I guess some of you out there might, though. The former Rangers and USA midfielder announced on Thursday that his 13-year-old son, Jack, had died after a three-year battle with cancer of the brain. In the hours and days since there have been appropriate expressions of sympathy for the 39-year-old American and his family.
It is often a strange sensation when tragedy strikes famous people, especially if you have known them and worked with them. The initial, sometimes crass thought is, "well, you see, it can happen to any of us". Yet the illusion of fame is still so often one of endless wealth, good fortune and happy living.
But every so often, such as now with Reyna, you are stopped in your tracks. Here is a famous, feted ex-footballer suddenly struck down by tragedy. In this particular case, you feel a searing jab to the heart, knowing the relative rarity and acute pain of losing a 13-year-old son to cancer.
Many in Glasgow, myself included, got to know Reyna during his time with Rangers between 1999 and 2001, during which period Jack was born. Claudio was a straight-talking, civilised man who, among other things, would occasionally make you wonder why our own athletes couldn't communicate in quite the easy way he did. One of America's greatest footballers had come to Europe, the financial home of the game, to forge his career, and Rangers were one stepping stone along that way.
Please permit me, in just a few deviating sentences here, to remember Reyna the footballer. Because I have two outstanding recollections of him.
The first is from a night in Italy on August 25, 1999, when Dick Advocaat's Rangers put up one of the gutsiest performances I have seen from a Scottish club in European competition. They were in Parma, holding a 2-0 first-leg lead in a Champions League qualifier, against a team who just months earlier had won the Uefa Cup.
Advocaat's team came under siege that night, but weathered the storm, losing 1-0 but going through 2-1 on aggregate. And in Reyna, a lion at the heart of Rangers' midfield, I have never before or since seen a player go into so many 50-50 challenges and so frequently emerge with the ball.
Before it all went wrong for Advocaat at Ibrox the Dutchman enjoyed a golden two-year spell, and the arrival of Reyna summed it up. He was a fine Advocaat find, spotted by the Rangers manager playing for Wolfsburg in Germany, and bought for a relatively cheap £1.6 million. When I think of that night in Parma, I will always remember Reyna.
My second memory is of what a heroic captain Reyna was for the USA, for whom he won 111 caps. At both the 2002 and 2006 World Cups, in part because I knew him from Glasgow, I took a special interest in covering the USA's matches and watching him perform. Reyna's football ability was born out of grit and skill – he won the ball vigorously and passed it intelligently. I thought he was a terrific player.
Now he has been hit by this tragedy. In the three years since he has known that his son had a rare paediatric cancer, Reyna has had time to prepare for this, the worst outcome. But I defy any man to remain standing and stoical when an event like this invades your life.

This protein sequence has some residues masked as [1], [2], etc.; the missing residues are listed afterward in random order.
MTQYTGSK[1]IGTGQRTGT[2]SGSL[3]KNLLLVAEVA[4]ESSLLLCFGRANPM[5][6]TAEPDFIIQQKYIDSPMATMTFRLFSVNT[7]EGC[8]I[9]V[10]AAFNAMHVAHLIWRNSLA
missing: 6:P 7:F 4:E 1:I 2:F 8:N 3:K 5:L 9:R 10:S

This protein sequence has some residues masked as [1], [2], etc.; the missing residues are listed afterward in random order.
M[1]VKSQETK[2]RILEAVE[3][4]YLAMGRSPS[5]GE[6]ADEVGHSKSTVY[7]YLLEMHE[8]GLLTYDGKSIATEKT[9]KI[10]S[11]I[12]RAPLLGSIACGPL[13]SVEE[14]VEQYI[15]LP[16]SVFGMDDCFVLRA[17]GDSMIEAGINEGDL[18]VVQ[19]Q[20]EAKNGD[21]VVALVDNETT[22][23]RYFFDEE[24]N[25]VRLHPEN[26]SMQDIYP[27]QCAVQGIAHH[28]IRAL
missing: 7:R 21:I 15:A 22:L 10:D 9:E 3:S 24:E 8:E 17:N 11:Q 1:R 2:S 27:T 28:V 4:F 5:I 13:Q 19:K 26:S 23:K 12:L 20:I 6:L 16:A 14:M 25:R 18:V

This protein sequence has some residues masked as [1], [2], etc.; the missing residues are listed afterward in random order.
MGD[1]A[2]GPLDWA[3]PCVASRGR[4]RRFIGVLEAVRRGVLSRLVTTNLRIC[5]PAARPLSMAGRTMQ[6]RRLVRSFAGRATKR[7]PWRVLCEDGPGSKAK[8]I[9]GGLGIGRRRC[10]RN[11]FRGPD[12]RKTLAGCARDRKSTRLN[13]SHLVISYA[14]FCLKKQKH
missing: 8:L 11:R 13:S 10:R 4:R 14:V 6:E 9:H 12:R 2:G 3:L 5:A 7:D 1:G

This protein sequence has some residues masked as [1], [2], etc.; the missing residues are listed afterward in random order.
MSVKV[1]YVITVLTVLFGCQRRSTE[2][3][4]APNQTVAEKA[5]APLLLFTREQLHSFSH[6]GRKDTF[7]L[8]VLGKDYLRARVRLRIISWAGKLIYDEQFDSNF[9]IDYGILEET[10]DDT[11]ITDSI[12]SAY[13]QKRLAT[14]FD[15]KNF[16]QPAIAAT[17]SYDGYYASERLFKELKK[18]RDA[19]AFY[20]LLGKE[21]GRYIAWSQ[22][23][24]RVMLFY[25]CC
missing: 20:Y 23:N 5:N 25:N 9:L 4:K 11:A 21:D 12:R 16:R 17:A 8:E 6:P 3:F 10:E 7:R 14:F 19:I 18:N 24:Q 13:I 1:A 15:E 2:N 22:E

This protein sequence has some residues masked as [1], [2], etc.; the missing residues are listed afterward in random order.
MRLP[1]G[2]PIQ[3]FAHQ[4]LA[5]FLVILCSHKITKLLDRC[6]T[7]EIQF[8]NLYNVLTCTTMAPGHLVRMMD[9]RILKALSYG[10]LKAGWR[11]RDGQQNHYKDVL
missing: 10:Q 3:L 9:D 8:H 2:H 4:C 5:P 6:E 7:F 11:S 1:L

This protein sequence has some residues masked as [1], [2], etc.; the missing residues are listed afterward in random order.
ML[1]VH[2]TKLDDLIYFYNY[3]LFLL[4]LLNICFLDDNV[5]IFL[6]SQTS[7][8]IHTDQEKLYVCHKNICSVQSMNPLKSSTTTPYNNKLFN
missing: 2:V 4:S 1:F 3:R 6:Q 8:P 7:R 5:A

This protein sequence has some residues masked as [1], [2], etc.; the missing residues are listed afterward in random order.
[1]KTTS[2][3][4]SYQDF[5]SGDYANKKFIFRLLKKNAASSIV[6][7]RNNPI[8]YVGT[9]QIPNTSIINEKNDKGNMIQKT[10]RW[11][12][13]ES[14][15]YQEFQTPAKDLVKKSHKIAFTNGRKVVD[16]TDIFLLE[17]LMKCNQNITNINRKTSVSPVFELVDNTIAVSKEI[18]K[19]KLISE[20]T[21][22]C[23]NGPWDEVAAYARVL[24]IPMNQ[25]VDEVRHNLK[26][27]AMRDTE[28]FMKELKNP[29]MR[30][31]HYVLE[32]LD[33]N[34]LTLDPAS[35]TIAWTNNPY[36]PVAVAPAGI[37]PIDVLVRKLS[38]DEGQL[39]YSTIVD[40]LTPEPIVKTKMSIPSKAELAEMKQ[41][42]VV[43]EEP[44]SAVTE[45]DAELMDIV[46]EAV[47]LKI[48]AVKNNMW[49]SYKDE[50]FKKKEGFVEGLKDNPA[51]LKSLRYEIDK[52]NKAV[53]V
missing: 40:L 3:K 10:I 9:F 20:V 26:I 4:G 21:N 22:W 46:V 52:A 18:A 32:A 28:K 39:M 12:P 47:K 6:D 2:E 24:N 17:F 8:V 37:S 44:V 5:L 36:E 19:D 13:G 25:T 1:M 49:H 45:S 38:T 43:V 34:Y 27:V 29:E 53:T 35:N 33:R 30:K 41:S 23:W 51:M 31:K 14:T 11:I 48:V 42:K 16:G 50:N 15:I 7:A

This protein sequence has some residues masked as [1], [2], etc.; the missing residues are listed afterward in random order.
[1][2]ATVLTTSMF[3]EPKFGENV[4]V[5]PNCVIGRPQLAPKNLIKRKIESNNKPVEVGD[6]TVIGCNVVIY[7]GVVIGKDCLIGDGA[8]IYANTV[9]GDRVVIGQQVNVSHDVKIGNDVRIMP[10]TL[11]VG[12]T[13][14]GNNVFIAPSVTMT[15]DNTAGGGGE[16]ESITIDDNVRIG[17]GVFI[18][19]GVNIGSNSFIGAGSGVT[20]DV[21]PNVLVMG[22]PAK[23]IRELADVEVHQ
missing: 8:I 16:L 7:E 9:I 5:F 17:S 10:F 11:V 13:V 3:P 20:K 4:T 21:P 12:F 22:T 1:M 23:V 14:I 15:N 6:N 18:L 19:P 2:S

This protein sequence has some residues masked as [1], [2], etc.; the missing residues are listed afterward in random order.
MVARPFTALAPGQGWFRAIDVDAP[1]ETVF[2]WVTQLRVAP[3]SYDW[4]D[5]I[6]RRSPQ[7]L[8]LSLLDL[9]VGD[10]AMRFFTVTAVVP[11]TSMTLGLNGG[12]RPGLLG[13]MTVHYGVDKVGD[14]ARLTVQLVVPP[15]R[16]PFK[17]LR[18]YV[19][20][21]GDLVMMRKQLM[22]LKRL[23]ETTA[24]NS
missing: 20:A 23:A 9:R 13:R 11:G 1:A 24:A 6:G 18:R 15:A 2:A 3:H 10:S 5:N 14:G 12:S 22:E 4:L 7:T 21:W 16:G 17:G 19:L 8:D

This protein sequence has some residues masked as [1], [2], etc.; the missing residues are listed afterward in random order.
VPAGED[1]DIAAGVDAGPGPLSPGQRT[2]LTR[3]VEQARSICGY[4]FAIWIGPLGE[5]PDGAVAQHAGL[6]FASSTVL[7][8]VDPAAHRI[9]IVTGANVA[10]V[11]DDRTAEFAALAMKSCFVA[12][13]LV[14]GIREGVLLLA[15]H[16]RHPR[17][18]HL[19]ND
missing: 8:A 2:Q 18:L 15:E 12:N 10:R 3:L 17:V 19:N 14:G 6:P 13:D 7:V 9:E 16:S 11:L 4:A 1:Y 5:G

When William Barclay, the renowned Scottish scholar and preacher, lost his teenage daughter in a drowning accident, his own father said to him: "Willie, your preaching will forever more have a different tone to it."
From now on Claudio Reyna's life will never be the same again. For his sake I just hope the strength and determination he displayed on the pitch are somehow mirrored in his character off it.
Is is just me, or do the vilified, legally-battered SFA still have the new Rangers FC over a barrel? Charles Green, the Rangers chief executive, now appears set to accept the 12-month transfer embargo which the SFA's tribunal originally put in place as a censure for the Ibrox club – albeit deferred until September.
It is worth, amid all the current yelling, recalling why the SFA tribunal imposed such a punishment. As much as they felt Rangers were badly in the wrong, the SFA actually didn't want to take the harsher but, by its own rulebook, more legitimate action of suspending Rangers from SFA membership, because of the harm it would do everyone – not least the Ibrox club.
But with that ruling being overturned in the Court of Session, the SFA have effectively gone back to Green and Rangers and said: "OK, technically, the 12-month embargo was a fudge, a compromise - so do you want outright suspension now or will you accept the embargo?"
Green is acutely aware of Rangers' past sins. He also wants the club playing football again – anywhere.
It seems to me in this SFA v Rangers battle, once more there is only one winner. Yet again, it isn't Rangers.
Hang on to your hats, here's the Champions League third qualifying round draw - Celtic v HJK Helsinki (prob-able); Motherwell v Panathinaikos.
Or in the Europa League third-round qualifiers: Dundee United v Dinamo Moscow and St Johnstone (if they can reverse 0-2 v Eskisehirspor) v Marseille.
Sorry to admit it, but I'm weary already of these fixtures on paper, due to the recent inability of Scottish clubs to reach the group stages proper. On Friday even Neil Lennon didn't sound overly optimistic about his club getting through two rungs of qualifying – the third qualifying round and then the play-offs – for this season's Champions League. Lennon said Celtic would hang fire in the transfer market until they knew their European fate.
When I was a kid I feasted on Rangers, Celtic, Dundee United and Aberdeen frequently barnstorming in Europe. Now I am long past getting used to our clubs being lambs to the slaughter in the same arena.